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Mom who received one cent after soldier son's suicide getting Silver Cross.

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Family of Canadian soldier who died by suicide receive Memorial Cross medals

Post by Guest on Sun 18 Sep 2016, 06:18

Family of Canadian soldier who died by suicide receive Memorial Cross medals.

Sep. 17, 2016

Denise Stark took a deep breath after a moment of silence inside a stately downtown Hamilton church. It’s the same church in which she and her family said goodbye to her young son nearly five years ago.

At the age of 22, Corporal Justin Stark was already a veteran of the Afghanistan war. Over six feet tall and built like an Olympic swimmer, Cpl. Stark had wanted to make the military his career. But 10 months after returning from the explosives-laden battlefront, he took his own life inside the Hamilton armoury while his fellow soldiers slept ahead of a training exercise.

Cpl. Stark’s parents always believed their son’s suicide was connected to his traumatic experiences in Afghanistan, but a military board of inquiry disagreed, seemingly closing the door on officially recognizing his sacrifice and their loss.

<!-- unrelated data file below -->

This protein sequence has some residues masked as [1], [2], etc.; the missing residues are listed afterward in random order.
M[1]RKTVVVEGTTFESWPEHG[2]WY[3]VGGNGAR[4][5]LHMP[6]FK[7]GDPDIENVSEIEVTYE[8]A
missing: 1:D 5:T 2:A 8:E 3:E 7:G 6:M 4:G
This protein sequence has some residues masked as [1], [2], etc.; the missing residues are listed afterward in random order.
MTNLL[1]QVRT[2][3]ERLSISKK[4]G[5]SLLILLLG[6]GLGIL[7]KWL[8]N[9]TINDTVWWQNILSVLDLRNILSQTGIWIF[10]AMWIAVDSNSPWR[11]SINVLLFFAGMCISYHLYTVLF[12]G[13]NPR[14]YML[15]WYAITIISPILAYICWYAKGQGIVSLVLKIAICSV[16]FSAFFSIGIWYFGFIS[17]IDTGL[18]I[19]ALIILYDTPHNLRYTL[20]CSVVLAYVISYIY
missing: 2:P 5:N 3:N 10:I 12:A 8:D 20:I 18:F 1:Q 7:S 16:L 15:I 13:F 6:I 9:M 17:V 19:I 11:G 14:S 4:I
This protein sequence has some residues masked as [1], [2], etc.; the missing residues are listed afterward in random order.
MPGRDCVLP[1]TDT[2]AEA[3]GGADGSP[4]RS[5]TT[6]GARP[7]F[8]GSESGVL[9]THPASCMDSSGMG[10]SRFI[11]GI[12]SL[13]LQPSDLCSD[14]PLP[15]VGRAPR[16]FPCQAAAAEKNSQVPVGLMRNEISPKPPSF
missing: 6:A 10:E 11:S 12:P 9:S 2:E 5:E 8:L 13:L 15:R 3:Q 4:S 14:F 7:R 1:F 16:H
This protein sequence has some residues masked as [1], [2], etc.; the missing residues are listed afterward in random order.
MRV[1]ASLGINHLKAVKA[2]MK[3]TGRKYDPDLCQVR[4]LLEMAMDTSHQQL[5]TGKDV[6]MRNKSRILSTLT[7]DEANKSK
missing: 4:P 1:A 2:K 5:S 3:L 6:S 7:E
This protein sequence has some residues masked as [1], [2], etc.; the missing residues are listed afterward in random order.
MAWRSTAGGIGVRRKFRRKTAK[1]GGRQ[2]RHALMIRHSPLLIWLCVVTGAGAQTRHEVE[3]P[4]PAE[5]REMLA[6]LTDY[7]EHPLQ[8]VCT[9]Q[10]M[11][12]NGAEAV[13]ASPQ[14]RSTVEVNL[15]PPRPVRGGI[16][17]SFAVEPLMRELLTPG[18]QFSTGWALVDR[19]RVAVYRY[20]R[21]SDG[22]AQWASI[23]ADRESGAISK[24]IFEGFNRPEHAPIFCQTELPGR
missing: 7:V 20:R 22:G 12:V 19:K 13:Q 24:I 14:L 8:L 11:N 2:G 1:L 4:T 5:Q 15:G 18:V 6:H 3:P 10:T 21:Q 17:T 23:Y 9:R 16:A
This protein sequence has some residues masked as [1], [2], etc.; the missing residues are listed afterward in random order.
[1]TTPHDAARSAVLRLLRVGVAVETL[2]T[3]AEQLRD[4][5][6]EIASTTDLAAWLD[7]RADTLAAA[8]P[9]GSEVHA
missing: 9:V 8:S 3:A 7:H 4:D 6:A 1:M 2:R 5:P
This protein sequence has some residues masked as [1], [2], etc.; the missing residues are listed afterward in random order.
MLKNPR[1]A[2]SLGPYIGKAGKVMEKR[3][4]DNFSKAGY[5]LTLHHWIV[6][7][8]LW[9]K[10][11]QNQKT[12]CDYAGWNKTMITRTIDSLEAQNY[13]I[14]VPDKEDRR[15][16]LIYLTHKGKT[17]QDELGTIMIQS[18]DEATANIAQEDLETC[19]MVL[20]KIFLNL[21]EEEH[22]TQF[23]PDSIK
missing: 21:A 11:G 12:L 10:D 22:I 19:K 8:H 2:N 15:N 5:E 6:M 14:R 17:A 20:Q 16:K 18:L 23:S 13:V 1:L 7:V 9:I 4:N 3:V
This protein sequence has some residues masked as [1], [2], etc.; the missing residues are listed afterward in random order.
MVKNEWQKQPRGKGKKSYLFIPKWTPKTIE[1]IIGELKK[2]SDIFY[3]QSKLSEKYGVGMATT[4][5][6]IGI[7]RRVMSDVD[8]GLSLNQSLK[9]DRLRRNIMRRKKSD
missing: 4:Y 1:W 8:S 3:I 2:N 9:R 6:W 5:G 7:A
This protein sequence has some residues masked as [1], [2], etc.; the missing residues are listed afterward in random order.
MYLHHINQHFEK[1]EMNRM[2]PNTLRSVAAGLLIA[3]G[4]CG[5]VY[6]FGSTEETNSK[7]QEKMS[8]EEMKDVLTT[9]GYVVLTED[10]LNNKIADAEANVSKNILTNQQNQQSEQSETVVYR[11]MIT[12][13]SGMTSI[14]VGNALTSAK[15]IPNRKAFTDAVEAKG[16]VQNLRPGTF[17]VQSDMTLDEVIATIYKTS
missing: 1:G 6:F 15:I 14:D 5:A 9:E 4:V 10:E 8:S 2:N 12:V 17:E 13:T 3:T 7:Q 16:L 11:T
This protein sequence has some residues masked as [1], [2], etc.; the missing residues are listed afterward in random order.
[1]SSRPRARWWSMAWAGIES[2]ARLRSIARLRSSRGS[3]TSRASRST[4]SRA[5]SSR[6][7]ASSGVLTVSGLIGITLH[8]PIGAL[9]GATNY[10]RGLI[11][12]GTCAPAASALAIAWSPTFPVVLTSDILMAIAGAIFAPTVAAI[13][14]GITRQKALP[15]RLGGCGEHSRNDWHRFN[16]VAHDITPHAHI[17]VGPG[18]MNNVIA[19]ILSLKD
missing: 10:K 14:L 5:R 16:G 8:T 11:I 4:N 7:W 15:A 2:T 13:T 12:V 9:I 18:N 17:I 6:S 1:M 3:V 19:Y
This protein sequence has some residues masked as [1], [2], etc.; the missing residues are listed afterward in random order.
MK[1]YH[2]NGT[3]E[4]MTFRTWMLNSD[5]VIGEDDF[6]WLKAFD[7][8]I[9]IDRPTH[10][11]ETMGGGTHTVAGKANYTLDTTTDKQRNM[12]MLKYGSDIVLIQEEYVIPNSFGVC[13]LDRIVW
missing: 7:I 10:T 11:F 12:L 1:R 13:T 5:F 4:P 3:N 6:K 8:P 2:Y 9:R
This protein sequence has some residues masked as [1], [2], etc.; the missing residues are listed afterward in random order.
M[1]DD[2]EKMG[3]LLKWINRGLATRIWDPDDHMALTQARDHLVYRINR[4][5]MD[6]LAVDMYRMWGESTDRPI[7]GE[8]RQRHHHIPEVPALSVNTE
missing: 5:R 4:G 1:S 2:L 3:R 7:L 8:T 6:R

The inquiry’s conclusion infuriated many military advocates and a groundswell of family supporters emerged. Local bikers, soldiers who had served with Cpl. Stark, mothers and fathers who had lost sons in Afghanistan, and military members struggling with post-traumatic stress disorder all signed a petition calling on then-prime minister Stephen Harper and his ministers to grant the Stark family the Memorial Cross.

It took time, and a change in government, but on a rain-soaked Saturday, the Stark family finally received their Memorial Crosses. Before hundreds gathered in Central Presbyterian Church, Ontario Lieutenant-Governor Elizabeth Dowdeswell presented three members of Cpl. Stark’s family – his mother, his father, Wayne, and sister, Jennifer – with the medal, commonly known as the Silver Cross. Five other family members, including his brother, received Memorial Ribbons.